When stocks are on a roll, investors have a tough call to make: can the momentum continue or have they missed out on all the fun?
Few would describe BAE Systems(LSE: BAE) as a defensive investment. Over the last five years it has been a growth marvel, rising nearly 60%, which is 10 times the 6% "enjoyed" by the rest of the FTSE 100. Over the last six months, it's up 16%. Life's a blast at BAE right now.
It has endured a tough time for the defence sector, with governments cutting back on spending in the wake of the financial crisis, until geopolitical fears forced them to think again. BAE has been adapting to new challenges such as cyber security, but this sector accounts for less than 10% of its earnings. Some have argued that traditional weaponry such as submarines, aircraft carriers, tanks missiles are obsolete in the age of terror, but tension in the South China Sea and Ukraine suggest that this prediction, like the supposed end of history, will prove wide of the mark.
BAE Systems' earnings per share (EPS) are forecast to fall 3% this year but should revive to a more gung-ho 7% in 2017. Today's entry point of 12.9 times earnings offers some shelter, as does the current yield of 4%, covered 1.9 times. War may be good for "absolutely nothing" but humans still can't appear to live without it. That is bad news for world peace but positive for BAE.
Mining stock Glencore(LSE: GLEN) has shot up like a laser-guided, growth-seeking missile, rising 138% in just three months. Yet it still trades 43% lower than one year ago, which only emphasises the extent of last year's implosion. Commodity sector sentiment has rebounded as the Chinese authorities hose down talk of a hard landing with yet another blast of stimulus, and markets are acting as if this time it's sustainable. We'll see. A stock this volatile could move in any direction from here.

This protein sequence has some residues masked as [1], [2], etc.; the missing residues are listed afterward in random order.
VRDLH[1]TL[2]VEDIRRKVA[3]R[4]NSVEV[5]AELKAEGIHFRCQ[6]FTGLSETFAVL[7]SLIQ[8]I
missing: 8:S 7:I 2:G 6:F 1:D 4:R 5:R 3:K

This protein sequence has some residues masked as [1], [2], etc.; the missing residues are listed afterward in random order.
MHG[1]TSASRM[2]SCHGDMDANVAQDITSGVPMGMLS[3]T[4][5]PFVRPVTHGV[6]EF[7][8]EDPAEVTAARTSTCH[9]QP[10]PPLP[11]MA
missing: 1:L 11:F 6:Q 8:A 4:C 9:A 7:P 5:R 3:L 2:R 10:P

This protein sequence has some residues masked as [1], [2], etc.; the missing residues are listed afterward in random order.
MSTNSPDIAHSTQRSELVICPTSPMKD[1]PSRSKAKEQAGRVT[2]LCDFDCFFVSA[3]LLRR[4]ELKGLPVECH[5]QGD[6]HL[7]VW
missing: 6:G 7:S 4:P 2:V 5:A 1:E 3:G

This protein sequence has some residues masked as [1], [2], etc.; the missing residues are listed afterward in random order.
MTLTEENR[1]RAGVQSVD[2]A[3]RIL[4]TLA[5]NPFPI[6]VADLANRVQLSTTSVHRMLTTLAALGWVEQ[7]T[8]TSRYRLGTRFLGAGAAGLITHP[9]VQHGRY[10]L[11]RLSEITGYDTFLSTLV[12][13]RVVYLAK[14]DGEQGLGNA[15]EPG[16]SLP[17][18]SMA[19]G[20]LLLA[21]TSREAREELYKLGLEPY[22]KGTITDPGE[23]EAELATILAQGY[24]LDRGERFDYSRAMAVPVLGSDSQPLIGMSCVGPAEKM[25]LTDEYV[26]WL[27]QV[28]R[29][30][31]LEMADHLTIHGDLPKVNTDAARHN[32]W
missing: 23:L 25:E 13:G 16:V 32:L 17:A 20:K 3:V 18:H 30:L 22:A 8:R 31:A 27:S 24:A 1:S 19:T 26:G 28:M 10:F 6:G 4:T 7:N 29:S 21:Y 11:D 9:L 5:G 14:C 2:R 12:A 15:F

Forecast EPS looks stunning: growth of 84% is expected in 2017. Markets are being cheered by cost-cutting, debt restructuring and lucrative disposals, including its $2.5bn agricultural unit stake. Glencore remains cash generative and boasts $15bn of available liquidity, despite no dividend. Future momentum rests entirely on where commodity prices go next.
Most investors see Royal Mail(LSE: RMG) as an income play but its share price has put on a spurt lately, rising 16% over the last three months. Today's valuation of 11.46 times earnings is still tempting, however, while it delivers a welcome yield of 4.31%. Some are bullish on its growth prospects, Investec has a buy price of 580p, which would suggest almost 20% upside on today's 487p.
Royal Mail isn't without risks, as we wait to see whether its European operations parcel delivery division can grow fast enough to offset the anticipated decline in letter sending (although my doormat suggests that junk mail is alive and well). Steady EPS growth of 2% and 3% over the next couple of years point to a steady future and with the dividend covered twice there's scope for rising payouts. Continued forward motion seems likely, although momentum may slow.
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Harvey Jones has no position in any shares mentioned. The Motley Fool UK has no position in any of the shares mentioned. We Fools don't all hold the same opinions, but we all believe that considering a diverse range of insights makes us better investors.